There is so much to say here. Jia Tolentino's "Trick Mirror" is at times an incredibly insightful, lucid, and powerful critique of social media, the wedding industry, reality tv, women in children's fiction, self improvement culture, and so, so much more. It is hard not to be incredibly impressed by Tolentino's ability to dissect these issues with such skill and at times wit. Yet all of that being said, I was incredibly disappointed with her seem...
  • Nicola
    A bit of a mixed bag. Highlights: The first essay, The I in Internet, is excellent. Always Be Optimizing had some great ideas but a bit circular and seemed to be holding something back. The personal experience essays, Reality TV Me and Ecstacy were diverting enough, I enjoyed them. Downsides:Some of the essays cover some really well-worn ground at this point. Often, the context and asides are too heavy on research and info-dumping that isn’t fu...
  • Wendy Liu
    Loved it. I would broadly categorise this as a feminist book, but one that covers a wider range of topics than you might expect for a feminist book, and which is piercingly critical of mainstream/liberal feminism. Some things my favourite essays touched on: what it means to build a self in an era defined by reality TV; the need for perpetual self-optimisation, and how that manifests for women in particular; and the role of scams in modern-day cap...
  • Aaron S
  • Never Without a Book™
    Jia Tolentino is a bad ass! I have nothing negative to say about this collection. I LOVED IT!!! I highly recommend.
  • Mr. Masterson
    -Tolentino puts into artful and elegant words the feelings and premonitions you've had for a while, but have been unable to articulate properly. She's been thinking about the same things and observing the same things that many of us have been thinking and observing, especially since we're all so online these days. But, as a friend put it, "her writing is extremely clear, and the analytical tools she has at her disposal are helpful, and the connec...
  • Eve Dangerfield
    I've been a huge fan of Jia Tolentino's writing for ages and really enjoyed this. It was thoughtful and funny and interesting as hell, not one part of it felt flat. Also, I could listen to women talk about why they don't want to plan a wedding into infinity, so I particularly enjoyed that chapter. That and the one about Sweetgreen and Body Barre. That was also so brilliant. I'm really happy Trick Mirror exists and I had the pleasure of reading it...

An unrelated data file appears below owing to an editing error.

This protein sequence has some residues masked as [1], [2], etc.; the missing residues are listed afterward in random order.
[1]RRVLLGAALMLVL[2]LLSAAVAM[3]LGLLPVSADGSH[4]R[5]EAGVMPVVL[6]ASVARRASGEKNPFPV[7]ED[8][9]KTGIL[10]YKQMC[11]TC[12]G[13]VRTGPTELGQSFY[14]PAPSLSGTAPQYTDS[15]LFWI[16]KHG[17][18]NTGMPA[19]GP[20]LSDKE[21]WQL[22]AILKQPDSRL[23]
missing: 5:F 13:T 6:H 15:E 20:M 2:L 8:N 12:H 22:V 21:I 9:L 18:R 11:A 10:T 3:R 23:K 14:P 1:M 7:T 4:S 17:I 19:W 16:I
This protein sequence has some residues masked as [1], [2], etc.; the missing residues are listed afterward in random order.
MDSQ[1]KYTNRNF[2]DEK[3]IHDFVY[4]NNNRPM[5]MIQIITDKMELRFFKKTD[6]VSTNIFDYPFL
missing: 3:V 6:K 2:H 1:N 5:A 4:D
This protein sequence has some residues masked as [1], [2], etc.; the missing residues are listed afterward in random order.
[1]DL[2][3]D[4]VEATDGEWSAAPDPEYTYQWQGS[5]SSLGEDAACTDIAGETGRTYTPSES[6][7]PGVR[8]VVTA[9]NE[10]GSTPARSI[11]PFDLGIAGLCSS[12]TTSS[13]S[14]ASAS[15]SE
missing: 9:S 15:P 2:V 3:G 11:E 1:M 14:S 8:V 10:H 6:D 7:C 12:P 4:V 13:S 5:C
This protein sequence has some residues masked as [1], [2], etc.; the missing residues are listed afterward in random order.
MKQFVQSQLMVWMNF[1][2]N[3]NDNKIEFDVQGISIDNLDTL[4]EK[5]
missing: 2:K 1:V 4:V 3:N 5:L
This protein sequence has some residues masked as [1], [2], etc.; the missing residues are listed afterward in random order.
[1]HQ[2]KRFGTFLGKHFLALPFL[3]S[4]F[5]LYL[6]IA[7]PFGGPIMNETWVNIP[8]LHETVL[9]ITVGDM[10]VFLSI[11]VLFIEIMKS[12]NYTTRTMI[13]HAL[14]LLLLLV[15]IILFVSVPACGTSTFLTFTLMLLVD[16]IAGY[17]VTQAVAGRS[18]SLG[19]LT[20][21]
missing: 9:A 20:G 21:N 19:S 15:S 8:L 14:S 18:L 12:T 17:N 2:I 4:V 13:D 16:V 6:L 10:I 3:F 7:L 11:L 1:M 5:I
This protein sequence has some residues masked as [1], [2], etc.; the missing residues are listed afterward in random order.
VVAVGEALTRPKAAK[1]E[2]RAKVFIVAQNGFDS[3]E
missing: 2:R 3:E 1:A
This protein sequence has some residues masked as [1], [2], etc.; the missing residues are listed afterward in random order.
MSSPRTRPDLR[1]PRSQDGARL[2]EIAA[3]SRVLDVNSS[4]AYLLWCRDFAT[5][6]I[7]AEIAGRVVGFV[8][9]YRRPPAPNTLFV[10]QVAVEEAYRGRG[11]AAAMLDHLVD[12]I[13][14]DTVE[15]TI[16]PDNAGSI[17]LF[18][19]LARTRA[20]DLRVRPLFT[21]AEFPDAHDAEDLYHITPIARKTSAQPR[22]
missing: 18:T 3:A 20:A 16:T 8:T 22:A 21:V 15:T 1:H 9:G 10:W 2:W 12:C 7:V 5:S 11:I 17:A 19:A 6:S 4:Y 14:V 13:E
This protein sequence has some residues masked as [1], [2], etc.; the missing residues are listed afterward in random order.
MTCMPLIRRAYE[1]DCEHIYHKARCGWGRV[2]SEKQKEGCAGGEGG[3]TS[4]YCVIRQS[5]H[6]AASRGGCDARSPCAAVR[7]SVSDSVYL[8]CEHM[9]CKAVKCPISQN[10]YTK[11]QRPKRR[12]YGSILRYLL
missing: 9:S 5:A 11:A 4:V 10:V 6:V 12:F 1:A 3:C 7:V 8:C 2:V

• Camryn
    This was really interesting. I didn’t find it relatable, but I connected to a lot of it, and also thought, “okay valid,” at other things. In some of the essays about women, I feel like her critiques and analysis was based on white women and how they act, which was a fine choice... I just remember reading those and thinking, “okay, the black feminist circles I hang out would not do this or accept this.” But yeah. I think the best essays ...
  • Valerie Brett
    4.5 stars. She’s fucking awesome in the literal sense of the word & I’ve always been a huge fan. I want to hand this book to all my best friends because I feel like it’s so smart but also so relatable. Minus half a star for the many quotes from & explanations of other books that IMO weren’t necessary because either 1) ppl already read them & know what she was referencing, or 2) ppl won’t have read them & so the explanations won’t real...
  • Josie
    yeah so Jia Tolentino's got a journalist's curiosity + attention to hard facts w/ a fiction writer's eye for detail/scene and i'm not sure how this sort of talent is fair in any way. what i do know is this book will probably reach people who don't usually read books b/c of its readability, relatability, and honesty. thank u @jia for not intellectualizing issues that feel so personal and dear to us all.
  • Cindy Ma
    On point articulation of what’s happening in our cultural consciousness. Fav essays: I in Internet, I Thee Dread, Ecstasy